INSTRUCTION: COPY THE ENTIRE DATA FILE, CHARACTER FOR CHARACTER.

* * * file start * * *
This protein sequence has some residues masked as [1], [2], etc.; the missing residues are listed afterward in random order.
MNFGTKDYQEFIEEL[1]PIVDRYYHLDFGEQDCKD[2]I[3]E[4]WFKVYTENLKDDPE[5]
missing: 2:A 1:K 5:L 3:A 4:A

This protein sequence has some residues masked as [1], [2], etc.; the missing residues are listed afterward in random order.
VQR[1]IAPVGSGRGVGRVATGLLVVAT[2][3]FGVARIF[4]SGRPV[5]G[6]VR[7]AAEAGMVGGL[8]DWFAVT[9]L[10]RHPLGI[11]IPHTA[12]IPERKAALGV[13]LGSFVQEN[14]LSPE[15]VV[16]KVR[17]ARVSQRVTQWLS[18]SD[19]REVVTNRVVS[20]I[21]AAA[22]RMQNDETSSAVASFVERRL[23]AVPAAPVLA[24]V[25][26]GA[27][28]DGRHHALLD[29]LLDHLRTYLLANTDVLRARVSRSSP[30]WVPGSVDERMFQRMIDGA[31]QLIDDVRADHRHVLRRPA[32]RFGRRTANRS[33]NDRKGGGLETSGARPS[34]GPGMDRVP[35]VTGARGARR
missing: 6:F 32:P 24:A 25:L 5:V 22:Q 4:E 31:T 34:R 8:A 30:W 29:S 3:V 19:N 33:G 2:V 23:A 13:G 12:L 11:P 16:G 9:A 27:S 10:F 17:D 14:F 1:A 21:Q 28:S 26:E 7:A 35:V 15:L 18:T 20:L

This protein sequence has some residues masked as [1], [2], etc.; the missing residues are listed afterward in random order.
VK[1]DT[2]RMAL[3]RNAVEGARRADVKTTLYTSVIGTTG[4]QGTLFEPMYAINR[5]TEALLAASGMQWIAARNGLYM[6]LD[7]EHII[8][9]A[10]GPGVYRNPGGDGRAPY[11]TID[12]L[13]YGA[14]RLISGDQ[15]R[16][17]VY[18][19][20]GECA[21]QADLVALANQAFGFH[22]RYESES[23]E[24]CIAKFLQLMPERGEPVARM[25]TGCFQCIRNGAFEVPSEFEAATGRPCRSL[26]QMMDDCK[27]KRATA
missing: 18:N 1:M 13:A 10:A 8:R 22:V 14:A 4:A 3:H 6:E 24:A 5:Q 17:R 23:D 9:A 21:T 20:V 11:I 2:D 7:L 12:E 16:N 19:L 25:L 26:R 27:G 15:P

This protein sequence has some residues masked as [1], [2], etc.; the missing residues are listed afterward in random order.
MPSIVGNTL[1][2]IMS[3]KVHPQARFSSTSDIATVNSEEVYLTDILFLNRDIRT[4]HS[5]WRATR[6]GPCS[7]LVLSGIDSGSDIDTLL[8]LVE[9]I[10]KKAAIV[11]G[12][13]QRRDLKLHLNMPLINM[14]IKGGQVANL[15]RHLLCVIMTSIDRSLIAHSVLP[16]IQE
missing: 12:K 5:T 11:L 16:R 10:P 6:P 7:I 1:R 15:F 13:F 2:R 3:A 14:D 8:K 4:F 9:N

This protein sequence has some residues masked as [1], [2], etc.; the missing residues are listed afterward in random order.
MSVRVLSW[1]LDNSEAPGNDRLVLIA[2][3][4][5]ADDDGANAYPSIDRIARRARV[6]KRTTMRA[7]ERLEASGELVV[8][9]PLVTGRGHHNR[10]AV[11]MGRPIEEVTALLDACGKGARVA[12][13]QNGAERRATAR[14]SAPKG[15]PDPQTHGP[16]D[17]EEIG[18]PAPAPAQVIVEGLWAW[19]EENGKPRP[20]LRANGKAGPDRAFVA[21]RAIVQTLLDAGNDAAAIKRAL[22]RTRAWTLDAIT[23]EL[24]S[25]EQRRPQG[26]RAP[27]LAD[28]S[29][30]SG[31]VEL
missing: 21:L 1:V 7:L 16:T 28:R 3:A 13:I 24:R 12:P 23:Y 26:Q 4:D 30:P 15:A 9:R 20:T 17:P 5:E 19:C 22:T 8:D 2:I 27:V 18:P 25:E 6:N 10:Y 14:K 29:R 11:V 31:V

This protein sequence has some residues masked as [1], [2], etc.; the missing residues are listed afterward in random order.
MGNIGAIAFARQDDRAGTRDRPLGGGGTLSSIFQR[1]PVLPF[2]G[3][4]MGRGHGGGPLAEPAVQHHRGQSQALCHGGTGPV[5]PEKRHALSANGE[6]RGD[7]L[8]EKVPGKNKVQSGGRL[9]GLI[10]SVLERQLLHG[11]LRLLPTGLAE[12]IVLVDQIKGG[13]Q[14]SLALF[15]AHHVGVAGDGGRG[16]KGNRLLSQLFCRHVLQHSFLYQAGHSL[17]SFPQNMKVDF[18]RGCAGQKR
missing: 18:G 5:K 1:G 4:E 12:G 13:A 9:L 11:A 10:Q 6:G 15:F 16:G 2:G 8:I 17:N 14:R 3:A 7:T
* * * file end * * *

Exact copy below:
This protein sequence has some residues masked as [1], [2], etc.; the missing residues are listed afterward in random order.
MNFGTKDYQEFIEEL[1]PIVDRYYHLDFGEQDCKD[2]I[3]E[4]WFKVYTENLKDDPE[5]
missing: 2:A 1:K 5:L 3:A 4:A

This protein sequence has some residues masked as [1], [2], etc.; the missing residues are listed afterward in random order.
VQR[1]IAPVGSGRGVGRVATGLLVVAT[2][3]FGVARIF[4]SGRPV[5]G[6]VR[7]AAEAGMVGGL[8]DWFAVT[9]L[10]RHPLGI[11]IPHTA[12]IPERKAALGV[13]LGSFVQEN[14]LSPE[15]VV[16]KVR[17]ARVSQRVTQWLS[18]SD[19]REVVTNRVVS[20]I[21]AAA[22]RMQNDETSSAVASFVERRL[23]AVPAAPVLA[24]V[25][26]GA[27][28]DGRHHALLD[29]LLDHLRTYLLANTDVLRARVSRSSP[30]WVPGSVDERMFQRMIDGA[31]QLIDDVRADHRHVLRRPA[32]RFGRRTANRS[33]NDRKGGGLETSGARPS[34]GPGMDRVP[35]VTGARGARR
missing: 6:F 32:P 24:A 25:L 5:V 22:Q 4:E 31:T 34:R 8:A 30:W 29:S 3:V 19:N 33:G 2:V 23:A 13:G 12:L 11:P 16:G 9:A 27:S 10:F 17:D 14:F 1:A 21:Q 28:S 26:E 7:A 35:V 15:L 18:T 20:L

This protein sequence has some residues masked as [1], [2], etc.; the missing residues are listed afterward in random order.
VK[1]DT[2]RMAL[3]RNAVEGARRADVKTTLYTSVIGTTG[4]QGTLFEPMYAINR[5]TEALLAASGMQWIAARNGLYM[6]LD[7]EHII[8][9]A[10]GPGVYRNPGGDGRAPY[11]TID[12]L[13]YGA[14]RLISGDQ[15]R[16][17]VY[18][19][20]GECA[21]QADLVALANQAFGFH[22]RYESES[23]E[24]CIAKFLQLMPERGEPVARM[25]TGCFQCIRNGAFEVPSEFEAATGRPCRSL[26]QMMDDCK[27]KRATA
missing: 18:N 1:M 13:A 10:A 8:R 22:V 14:A 4:A 3:H 6:E 24:A 5:Q 17:R 23:D 9:A 21:T 20:V 11:I 2:D 7:L 12:E 16:N 19:L 25:L 26:R 27:G 15:P

This protein sequence has some residues masked as [1], [2], etc.; the missing residues are listed afterward in random order.
MPSIVGNTL[1][2]IMS[3]KVHPQARFSSTSDIATVNSEEVYLTDILFLNRDIRT[4]HS[5]WRATR[6]GPCS[7]LVLSGIDSGSDIDTLL[8]LVE[9]I[10]KKAAIV[11]G[12][13]QRRDLKLHLNMPLINM[14]IKGGQVANL[15]RHLLCVIMTSIDRSLIAHSVLP[16]IQE
missing: 12:K 5:T 11:L 16:R 10:P 6:P 7:I 1:R 15:F 13:F 2:R 3:A 14:D 8:K 4:F 9:N

This protein sequence has some residues masked as [1], [2], etc.; the missing residues are listed afterward in random order.
MSVRVLSW[1]LDNSEAPGNDRLVLIA[2][3][4][5]ADDDGANAYPSIDRIARRARV[6]KRTTMRA[7]ERLEASGELVV[8][9]PLVTGRGHHNR[10]AV[11]MGRPIEEVTALLDACGKGARVA[12][13]QNGAERRATAR[14]SAPKG[15]PDPQTHGP[16]D[17]EEIG[18]PAPAPAQVIVEGLWAW[19]EENGKPRP[20]LRANGKAGPDRAFVA[21]RAIVQTLLDAGNDAAAIKRAL[22]RTRAWTLDAIT[23]EL[24]S[25]EQRRPQG[26]RAP[27]LAD[28]S[29][30]SG[31]VEL
missing: 21:L 1:V 7:L 16:T 28:R 3:A 13:I 24:R 12:P 23:Y 26:Q 4:D 30:P 15:A 9:R 20:T 17:P 5:E 19:C 22:T 8:D 2:I 27:V 18:P 25:E 6:N 10:Y 14:K 29:R 11:V 31:V

This protein sequence has some residues masked as [1], [2], etc.; the missing residues are listed afterward in random order.
MGNIGAIAFARQDDRAGTRDRPLGGGGTLSSIFQR[1]PVLPF[2]G[3][4]MGRGHGGGPLAEPAVQHHRGQSQALCHGGTGPV[5]PEKRHALSANGE[6]RGD[7]L[8]EKVPGKNKVQSGGRL[9]GLI[10]SVLERQLLHG[11]LRLLPTGLAE[12]IVLVDQIKGG[13]Q[14]SLALF[15]AHHVGVAGDGGRG[16]KGNRLLSQLFCRHVLQHSFLYQAGHSL[17]SFPQNMKVDF[18]RGCAGQKR
missing: 18:G 5:K 1:G 4:E 12:G 13:A 9:L 11:A 10:Q 6:G 15:F 16:G 2:G 8:I 17:N 14:R 3:A 7:T